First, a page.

Staymate also recorded himself with an infrared camera that detects the hot air in the exhaled breath, showing how much of the area of ​​the mask is actively filtering his breath. And he wasn’t the only guinea pig. He also tested the mask with a custom mannequin that “breathes” like a human, but emits a visible mist instead of clear air. “What I like about this is the easy-to-understand visuals that show what the NIOSH quantitative data represent,” says Staymates. “And these are [mask prototypes] It was wonderful. It blocks about 98,99% of the droplets coming out of the mannequin. “

This week, BARDA has nominated 10 Phase 2 finalists. Of the 10 winners in Phase 1, only the 5 mentioned above created the shortlist. The five new finalists include three transparent or translucent designs: ClearMask, CrystalGuard, and MatregenixMask. There is also a strap-free Ready Mask. It sticks directly to the wearer’s face using an adhesive designed for the skin to prevent air leaks and fogging. And the fifth new finalist is a smart, personalized, near-face, extended wear (SINEW) mask that never touches your face. Instead, it uses electrostatic forces to prevent particles from approaching the wearer’s nose and mouth.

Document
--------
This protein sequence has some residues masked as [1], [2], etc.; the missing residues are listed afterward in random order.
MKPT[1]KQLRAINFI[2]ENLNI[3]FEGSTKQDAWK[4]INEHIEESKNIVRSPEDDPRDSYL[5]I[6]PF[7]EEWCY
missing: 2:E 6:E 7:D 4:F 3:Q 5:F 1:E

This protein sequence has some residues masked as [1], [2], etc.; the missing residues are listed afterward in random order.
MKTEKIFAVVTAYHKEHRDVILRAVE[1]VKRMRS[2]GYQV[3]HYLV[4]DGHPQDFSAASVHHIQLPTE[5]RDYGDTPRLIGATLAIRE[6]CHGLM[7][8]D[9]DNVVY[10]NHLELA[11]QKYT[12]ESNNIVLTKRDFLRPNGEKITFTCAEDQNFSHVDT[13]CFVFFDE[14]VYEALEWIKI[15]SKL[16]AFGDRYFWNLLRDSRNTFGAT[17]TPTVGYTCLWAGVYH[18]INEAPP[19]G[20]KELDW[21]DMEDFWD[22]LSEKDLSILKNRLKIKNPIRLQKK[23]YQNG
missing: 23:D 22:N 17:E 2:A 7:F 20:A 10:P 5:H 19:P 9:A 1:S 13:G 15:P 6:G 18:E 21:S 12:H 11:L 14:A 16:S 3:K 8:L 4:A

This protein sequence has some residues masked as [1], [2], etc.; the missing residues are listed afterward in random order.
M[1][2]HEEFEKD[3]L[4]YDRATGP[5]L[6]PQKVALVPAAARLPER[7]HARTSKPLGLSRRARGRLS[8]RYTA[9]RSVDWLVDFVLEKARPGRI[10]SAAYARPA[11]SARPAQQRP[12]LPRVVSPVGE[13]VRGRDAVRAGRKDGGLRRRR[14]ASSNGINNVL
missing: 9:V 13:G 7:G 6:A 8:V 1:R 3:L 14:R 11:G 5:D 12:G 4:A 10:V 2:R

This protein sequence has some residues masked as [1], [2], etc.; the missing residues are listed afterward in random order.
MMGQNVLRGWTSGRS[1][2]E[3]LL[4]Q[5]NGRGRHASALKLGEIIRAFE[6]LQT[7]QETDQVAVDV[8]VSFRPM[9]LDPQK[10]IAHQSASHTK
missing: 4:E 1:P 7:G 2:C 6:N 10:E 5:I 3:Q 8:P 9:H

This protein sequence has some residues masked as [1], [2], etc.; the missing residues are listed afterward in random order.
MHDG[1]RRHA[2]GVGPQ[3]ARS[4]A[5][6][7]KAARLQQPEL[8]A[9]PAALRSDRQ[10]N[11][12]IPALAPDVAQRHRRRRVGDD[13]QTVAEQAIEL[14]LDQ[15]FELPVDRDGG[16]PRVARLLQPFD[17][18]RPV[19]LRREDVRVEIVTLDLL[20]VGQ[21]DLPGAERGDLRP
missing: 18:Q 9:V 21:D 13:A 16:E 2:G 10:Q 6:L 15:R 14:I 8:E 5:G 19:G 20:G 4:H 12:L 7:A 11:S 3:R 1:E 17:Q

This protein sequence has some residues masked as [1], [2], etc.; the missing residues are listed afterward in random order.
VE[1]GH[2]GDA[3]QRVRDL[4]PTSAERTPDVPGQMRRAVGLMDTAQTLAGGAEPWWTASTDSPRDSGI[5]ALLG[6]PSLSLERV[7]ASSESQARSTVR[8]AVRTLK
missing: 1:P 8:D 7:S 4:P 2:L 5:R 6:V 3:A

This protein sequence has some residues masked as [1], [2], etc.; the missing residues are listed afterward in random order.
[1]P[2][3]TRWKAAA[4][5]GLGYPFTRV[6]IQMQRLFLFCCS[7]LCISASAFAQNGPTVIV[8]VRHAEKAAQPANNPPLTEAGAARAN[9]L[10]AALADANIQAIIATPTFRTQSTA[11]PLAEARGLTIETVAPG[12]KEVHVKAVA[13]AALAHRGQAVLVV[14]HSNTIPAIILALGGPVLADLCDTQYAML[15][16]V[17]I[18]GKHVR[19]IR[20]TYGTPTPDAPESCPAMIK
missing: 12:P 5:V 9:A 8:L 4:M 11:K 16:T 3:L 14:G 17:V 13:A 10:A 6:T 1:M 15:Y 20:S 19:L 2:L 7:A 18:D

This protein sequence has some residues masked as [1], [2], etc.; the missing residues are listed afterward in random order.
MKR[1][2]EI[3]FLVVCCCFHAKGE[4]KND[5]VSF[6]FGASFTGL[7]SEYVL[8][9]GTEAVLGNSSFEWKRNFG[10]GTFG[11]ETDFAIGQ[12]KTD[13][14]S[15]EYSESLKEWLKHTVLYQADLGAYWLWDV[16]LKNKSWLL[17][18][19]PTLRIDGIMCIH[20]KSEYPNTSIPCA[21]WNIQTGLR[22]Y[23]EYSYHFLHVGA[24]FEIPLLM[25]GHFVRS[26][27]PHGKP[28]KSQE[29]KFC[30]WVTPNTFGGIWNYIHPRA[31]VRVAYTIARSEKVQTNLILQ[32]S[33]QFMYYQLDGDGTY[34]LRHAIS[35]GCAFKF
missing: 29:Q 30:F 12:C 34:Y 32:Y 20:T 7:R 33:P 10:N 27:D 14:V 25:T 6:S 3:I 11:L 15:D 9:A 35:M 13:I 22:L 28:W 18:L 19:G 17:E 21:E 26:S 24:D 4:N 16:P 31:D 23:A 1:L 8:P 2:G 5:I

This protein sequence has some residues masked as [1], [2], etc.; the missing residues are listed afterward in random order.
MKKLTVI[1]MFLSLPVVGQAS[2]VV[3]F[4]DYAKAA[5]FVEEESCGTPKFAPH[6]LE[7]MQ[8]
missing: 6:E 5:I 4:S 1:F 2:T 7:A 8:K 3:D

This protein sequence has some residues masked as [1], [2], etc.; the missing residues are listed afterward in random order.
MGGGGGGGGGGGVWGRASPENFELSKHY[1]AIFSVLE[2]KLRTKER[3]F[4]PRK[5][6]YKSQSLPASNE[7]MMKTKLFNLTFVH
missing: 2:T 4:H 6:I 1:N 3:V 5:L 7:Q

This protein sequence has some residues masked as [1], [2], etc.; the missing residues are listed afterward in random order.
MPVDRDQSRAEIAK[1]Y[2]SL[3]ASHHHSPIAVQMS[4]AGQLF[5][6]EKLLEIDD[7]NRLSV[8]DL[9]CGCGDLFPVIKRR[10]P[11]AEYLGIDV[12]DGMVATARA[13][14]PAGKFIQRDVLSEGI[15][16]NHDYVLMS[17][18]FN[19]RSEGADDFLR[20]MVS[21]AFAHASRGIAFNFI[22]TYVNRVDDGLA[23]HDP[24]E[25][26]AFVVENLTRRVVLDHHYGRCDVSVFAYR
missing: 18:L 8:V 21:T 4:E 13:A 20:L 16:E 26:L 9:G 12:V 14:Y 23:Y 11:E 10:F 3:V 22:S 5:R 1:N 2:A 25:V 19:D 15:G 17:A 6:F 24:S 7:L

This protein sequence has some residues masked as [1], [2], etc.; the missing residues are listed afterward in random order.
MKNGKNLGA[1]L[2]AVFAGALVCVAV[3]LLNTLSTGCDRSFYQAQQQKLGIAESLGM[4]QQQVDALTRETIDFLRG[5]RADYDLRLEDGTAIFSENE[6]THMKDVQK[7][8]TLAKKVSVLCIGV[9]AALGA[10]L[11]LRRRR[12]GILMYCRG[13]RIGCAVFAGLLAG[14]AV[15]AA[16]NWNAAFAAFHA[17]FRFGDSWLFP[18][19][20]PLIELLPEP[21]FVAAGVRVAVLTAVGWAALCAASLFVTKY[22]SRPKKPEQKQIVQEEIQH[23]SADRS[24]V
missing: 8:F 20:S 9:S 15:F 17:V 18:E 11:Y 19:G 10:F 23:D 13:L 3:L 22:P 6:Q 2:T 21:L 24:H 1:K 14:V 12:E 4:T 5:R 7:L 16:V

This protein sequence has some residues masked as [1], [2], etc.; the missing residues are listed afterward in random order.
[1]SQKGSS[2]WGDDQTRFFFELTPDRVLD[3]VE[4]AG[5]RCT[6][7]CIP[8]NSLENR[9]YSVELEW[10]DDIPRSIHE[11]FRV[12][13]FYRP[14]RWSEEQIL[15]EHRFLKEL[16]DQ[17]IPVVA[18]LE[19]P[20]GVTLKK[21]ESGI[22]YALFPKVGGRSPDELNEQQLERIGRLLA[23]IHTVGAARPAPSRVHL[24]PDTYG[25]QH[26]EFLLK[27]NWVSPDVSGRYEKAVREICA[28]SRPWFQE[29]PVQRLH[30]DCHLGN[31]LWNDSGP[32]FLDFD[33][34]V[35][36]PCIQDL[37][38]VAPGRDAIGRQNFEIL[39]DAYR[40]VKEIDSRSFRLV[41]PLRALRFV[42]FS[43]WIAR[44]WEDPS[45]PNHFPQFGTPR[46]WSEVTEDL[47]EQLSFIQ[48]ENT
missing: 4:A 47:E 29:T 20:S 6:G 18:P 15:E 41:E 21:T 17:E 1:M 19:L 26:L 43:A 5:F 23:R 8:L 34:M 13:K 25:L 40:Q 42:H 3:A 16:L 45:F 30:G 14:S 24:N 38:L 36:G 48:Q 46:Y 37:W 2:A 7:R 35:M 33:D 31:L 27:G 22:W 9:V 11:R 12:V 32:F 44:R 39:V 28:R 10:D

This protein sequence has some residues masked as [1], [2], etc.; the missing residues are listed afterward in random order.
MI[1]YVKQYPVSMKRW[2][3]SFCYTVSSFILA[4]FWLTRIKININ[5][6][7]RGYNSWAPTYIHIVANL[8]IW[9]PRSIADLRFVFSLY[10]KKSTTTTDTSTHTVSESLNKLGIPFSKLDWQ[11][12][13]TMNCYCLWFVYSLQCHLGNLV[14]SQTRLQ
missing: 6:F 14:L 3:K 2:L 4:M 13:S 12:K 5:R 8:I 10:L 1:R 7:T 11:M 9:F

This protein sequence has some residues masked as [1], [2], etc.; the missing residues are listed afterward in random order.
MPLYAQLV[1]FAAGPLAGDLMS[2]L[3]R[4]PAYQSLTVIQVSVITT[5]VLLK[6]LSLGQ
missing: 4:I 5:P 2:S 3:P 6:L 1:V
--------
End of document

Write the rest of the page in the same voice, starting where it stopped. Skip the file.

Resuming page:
Several finalists, including ClearMask (left) and BreSafe (right), have created transparent or translucent facial covers that make facial expressions easier to read without sacrificing filtration.
ClearMask (left) And BreSafe (right) Created a transparent or translucent face cover that makes facial expressions easier to read without sacrificing filtration. credit: ClearMask, LLC (left); 4C Air Inc (right).